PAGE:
New legislation is also being finalised to better enforce and modernise EU consumer protection rules and introduce a new EU-wide system of collective redress.

Online platforms will have to introduce new internal checks and processes under proposals designed to combat terrorist content online and to produce and preserve e-evidence during criminal investigations.

These files, although outside of the DSM, all have the potential to significantly increase the burdens on digital companies operating in the EU.

Will the Commission achieve the Digital Single Market legacy it sought to create?

Taking into account this wide range of legislative and non-legislative activity within the Commission's Work Programme leads to the following conclusions:

  • The EU institutions will be hard pressed to agree all of their remaining priority dossiers and to achieve the European Commission’s Digital Single Market vision by May 2019. A number of "priority pending" initiatives, not least those on copyright, e-privacy and taxation, are contentious and there remain deep divisions between the positions of the European Union institutions, making political agreement before the May 2019 Parliamentary European elections of this Commission difficult.
  • The European Commission has prioritised a number of initiatives outside of the Digital Single Market programme, which may jeopardise the original goals of the package of measures. One of the stated objectives of the Digital Single Market programme was to boost jobs, growth, competition, investment and innovation in Europe. Proposed legislation outside of the DSM programme, such as on taxation and content monitoring, risks tipping the balance of the Commission’s work in the digital sector towards consumer protection goals, rather than maintaining a balance between consumer protections and policies that will boost the competitiveness of the EU digital sector.
  • The European Parliament may jeopardise the original goals of the DSM further over the next six months. As MEPs debate and finalise their Reports on both DSM and non-DSM files, the direction of travel seems to be towards imposing further burdens for tech companies, rather than respecting the original aims of the Digital Single Market. Recent examples include amendments put forward by MEPs to the Platforms-to-Business legislation, which could saddle platforms with data access requirements for all of their business users; and revisions to consumer legislation which could make platforms liable for the accuracy of reviews on their sites.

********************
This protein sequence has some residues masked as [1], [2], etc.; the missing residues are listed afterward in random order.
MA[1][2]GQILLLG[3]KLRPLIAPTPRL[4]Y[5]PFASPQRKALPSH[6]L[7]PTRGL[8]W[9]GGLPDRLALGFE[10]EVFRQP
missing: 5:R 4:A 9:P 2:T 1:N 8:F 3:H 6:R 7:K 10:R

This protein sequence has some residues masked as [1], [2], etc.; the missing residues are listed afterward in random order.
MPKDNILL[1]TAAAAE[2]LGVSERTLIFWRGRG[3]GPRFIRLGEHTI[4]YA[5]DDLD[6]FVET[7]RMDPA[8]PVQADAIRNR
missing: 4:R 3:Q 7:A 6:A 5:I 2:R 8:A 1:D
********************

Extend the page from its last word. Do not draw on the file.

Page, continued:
It is looking increasingly unlikely therefore that a legislative programme which ultimately delivers on the original goals of the European Commission’s Digital Single Market project will be agreed during this European Parliamentary term.

Four years is a long time in both tech and politics, so it is unsurprising that in this period the political priorities of the institutions may have shifted away from their original intentions to a more interventionist regulatory approach. With little time left for this Commission, we will soon know whether the Digital Single Market that was initially envisaged for Europe will, in fact, turn out to look quite different.

Photo credit: Alexandros Michailidis / Shutterstock.com

Topics: European Politics, Digital Single Market

Shomik Panda

Written by Shomik Panda

Shomik is an experienced adviser on EU and UK digital issues and the founder of Inline Policy.